School Lunch, Made From Scratch, Draws Rave Reviews
by Martinique Davis
11.18.09 – 05:36 pm
TELLURIDE – Close to sixty pumpkins came home with the Telluride Intermediate School’s sixth graders following a recent field trip to a pumpkin farm near Delta.
Those pumpkins wound up in new Telluride Schools’ chef Jonny Taylor’s kitchen, and by the end of the week, Telluride students found fresh, low-sugar and low-fat pumpkin muffins in the school lunch lines.
The pumpkins’ evolution from Delta farm to school lunch tray represents what Taylor and members of the Telluride School District’s Wellness Committee anticipate is a growing trend for Telluride’s newly revamped school lunch program. Taylor’s arrival at the beginning of the school year brought about the departure of longstanding school lunch standbys like heat-and-serve chicken nuggets and pigs-in-a-blanket with the made-from-scratch meals like curried chicken with rice and fresh baked pot pies that are now taking center stage on the school lunch menu.
“Nothing comes out of this kitchen anymore that’s been pre-made,” Taylor says, noting a new school initiative, recently launched by the Telluride R-1 School District’s Wellness Committee, to serve its students more natural, less processed food.
Changing what has for decades been status quo for the local school lunch program is a tall order, Taylor admits. Making recipes from scratch is much more labor-intensive than, say, tossing some frozen fish-sticks in the oven, and school budgetary constraints make it difficult to always purchase the best ingredients. But altering the way just one school’s kitchen operates has potentially far-reaching effects, since fundamental changes in a single school district’s lunch programs require a reexamination of the national guidelines that govern the country’s school lunch program.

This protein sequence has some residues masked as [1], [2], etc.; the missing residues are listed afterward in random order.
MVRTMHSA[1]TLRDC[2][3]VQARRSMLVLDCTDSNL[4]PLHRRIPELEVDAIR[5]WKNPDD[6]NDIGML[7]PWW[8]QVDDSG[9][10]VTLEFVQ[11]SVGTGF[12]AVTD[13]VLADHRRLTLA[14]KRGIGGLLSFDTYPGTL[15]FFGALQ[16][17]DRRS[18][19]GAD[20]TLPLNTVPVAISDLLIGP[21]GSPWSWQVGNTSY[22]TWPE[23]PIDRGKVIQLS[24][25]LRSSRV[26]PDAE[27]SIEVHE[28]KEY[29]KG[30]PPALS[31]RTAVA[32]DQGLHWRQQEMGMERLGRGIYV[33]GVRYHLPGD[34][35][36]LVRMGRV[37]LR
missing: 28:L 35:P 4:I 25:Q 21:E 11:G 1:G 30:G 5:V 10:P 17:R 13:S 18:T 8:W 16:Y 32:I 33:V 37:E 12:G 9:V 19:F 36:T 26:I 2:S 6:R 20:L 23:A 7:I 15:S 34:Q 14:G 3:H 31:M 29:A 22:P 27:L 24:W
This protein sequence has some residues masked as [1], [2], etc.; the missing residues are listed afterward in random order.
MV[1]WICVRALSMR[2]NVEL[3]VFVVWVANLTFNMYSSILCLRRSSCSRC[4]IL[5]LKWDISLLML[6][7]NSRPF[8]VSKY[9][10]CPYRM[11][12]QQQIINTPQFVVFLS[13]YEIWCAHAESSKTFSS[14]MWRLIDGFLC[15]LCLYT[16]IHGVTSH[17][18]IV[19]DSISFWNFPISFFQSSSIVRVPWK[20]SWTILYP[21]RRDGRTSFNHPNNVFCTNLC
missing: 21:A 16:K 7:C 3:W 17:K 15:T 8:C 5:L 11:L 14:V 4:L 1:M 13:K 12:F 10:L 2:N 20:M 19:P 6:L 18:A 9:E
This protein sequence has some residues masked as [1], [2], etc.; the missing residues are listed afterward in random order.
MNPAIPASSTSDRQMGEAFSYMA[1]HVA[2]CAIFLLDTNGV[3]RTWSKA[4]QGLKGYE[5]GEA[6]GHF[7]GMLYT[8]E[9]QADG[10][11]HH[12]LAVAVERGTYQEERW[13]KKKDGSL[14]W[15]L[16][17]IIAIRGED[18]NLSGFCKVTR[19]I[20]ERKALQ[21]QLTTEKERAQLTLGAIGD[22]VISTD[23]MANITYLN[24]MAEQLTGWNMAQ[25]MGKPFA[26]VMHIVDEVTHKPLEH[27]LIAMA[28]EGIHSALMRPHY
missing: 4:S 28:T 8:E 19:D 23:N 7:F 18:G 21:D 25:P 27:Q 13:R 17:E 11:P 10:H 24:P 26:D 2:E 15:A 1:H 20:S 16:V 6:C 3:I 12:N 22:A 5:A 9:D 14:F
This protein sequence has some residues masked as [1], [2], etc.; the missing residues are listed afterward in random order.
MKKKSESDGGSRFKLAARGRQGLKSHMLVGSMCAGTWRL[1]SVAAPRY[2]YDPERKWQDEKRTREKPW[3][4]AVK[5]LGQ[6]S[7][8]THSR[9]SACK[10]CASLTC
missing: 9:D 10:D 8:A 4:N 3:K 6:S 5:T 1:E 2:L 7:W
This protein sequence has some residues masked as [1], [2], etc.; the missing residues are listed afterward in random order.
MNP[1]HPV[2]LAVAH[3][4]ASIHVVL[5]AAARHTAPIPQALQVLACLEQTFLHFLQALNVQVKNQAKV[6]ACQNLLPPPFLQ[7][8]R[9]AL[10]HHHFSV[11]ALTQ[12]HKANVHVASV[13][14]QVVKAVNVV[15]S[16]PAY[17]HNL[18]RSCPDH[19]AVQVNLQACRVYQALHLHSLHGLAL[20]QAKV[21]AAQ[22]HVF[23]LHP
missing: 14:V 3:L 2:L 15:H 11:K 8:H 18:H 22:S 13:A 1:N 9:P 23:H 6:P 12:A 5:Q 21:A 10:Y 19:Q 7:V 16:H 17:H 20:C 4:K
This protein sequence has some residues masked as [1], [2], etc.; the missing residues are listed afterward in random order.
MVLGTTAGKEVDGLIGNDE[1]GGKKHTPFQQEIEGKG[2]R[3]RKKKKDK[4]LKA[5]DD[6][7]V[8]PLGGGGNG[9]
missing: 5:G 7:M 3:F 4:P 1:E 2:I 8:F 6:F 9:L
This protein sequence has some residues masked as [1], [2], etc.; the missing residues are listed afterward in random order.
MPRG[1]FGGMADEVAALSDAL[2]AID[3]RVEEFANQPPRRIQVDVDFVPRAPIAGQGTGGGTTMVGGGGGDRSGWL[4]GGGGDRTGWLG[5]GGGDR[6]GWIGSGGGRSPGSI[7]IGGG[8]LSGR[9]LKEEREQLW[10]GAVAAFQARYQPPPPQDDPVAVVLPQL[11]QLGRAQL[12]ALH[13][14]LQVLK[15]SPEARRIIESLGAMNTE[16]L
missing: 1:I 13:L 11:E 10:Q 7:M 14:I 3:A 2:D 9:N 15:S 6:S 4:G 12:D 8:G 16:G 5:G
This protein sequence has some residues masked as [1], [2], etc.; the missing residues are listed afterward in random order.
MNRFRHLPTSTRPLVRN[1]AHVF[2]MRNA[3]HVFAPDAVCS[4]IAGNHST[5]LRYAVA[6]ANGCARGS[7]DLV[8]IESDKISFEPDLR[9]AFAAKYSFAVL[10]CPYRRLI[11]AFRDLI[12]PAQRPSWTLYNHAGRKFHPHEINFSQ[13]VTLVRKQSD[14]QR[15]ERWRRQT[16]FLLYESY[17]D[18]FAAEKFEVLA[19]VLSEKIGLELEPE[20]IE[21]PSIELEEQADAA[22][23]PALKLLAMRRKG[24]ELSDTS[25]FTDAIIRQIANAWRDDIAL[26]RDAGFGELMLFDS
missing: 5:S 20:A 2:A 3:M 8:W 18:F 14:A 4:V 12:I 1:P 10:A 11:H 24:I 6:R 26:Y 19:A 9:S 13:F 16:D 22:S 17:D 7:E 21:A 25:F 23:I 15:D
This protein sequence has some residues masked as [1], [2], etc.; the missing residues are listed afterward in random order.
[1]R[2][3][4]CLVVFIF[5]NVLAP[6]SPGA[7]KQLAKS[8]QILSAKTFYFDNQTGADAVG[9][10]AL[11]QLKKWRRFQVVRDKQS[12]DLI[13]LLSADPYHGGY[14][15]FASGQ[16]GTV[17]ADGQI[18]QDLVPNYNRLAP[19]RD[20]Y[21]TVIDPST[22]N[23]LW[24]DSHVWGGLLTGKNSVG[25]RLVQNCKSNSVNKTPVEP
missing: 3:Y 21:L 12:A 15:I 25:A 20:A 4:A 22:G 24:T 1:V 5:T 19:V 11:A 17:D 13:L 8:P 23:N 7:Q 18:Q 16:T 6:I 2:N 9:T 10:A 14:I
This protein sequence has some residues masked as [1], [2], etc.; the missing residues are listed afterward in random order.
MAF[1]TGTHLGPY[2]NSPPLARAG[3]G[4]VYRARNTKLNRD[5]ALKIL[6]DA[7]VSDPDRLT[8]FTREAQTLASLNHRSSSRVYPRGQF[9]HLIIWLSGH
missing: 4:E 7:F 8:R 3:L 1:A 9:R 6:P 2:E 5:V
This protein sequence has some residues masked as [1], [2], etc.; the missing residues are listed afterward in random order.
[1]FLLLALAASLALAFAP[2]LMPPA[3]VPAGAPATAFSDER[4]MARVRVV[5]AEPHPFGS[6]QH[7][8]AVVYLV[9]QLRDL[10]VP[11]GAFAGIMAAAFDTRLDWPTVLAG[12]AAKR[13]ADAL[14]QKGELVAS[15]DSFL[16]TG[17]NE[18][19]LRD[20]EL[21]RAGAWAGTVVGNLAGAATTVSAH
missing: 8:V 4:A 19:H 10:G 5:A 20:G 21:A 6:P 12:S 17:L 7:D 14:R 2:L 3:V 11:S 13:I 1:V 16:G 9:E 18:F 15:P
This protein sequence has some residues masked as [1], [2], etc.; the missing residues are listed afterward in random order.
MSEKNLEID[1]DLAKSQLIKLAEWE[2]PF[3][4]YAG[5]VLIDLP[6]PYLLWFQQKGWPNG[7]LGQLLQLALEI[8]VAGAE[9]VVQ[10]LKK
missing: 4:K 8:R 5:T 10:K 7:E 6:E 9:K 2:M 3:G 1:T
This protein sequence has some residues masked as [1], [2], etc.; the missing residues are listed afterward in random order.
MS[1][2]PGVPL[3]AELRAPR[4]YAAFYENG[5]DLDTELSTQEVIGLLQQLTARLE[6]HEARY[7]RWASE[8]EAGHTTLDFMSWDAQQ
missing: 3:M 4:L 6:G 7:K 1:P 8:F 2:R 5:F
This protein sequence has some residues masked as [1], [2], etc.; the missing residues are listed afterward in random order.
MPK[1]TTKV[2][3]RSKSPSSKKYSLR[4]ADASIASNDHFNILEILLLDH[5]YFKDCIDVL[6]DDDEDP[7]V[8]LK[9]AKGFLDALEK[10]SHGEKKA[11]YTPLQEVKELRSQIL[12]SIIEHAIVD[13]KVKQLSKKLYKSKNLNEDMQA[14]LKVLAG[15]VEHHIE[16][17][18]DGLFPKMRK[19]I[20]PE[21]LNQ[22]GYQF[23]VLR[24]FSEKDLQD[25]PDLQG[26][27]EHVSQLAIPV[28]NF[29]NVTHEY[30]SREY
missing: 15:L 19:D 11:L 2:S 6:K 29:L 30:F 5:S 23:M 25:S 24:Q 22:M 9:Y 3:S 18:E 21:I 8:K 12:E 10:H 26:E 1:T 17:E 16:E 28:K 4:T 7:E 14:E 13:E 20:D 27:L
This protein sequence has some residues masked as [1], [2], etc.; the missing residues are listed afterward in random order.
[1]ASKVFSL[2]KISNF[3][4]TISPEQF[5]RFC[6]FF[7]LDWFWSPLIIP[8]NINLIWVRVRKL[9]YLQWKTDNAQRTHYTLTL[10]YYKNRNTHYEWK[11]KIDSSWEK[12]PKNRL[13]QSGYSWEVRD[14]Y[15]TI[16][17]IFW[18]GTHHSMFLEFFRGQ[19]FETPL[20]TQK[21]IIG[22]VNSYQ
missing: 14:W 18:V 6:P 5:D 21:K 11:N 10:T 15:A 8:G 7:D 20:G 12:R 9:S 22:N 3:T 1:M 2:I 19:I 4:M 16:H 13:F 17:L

There is for example the issue of the U.S. Department of Agriculture’s National School Lunch Commodities Program, which essentially provides schools with free or very reduced-price food to round out their lunch menus, originally a part of the 1949 Farm Bill, whose purpose was to aid struggling farmers and help stabilize rural economies hurt by World War II through a commodity-foods program. Today, however, the commodities program tends to favor food producers, who have considerable lobbying clout in the nation’s capital, and much of what those producers distribute tend to be highly processed, low-nutritional-value foods. There are 6,000 pounds of chicken on a pipeline to Telluride Schools this year through the Commodities Program, which Chef Taylor is hoping will arrive in the least-processed state possible.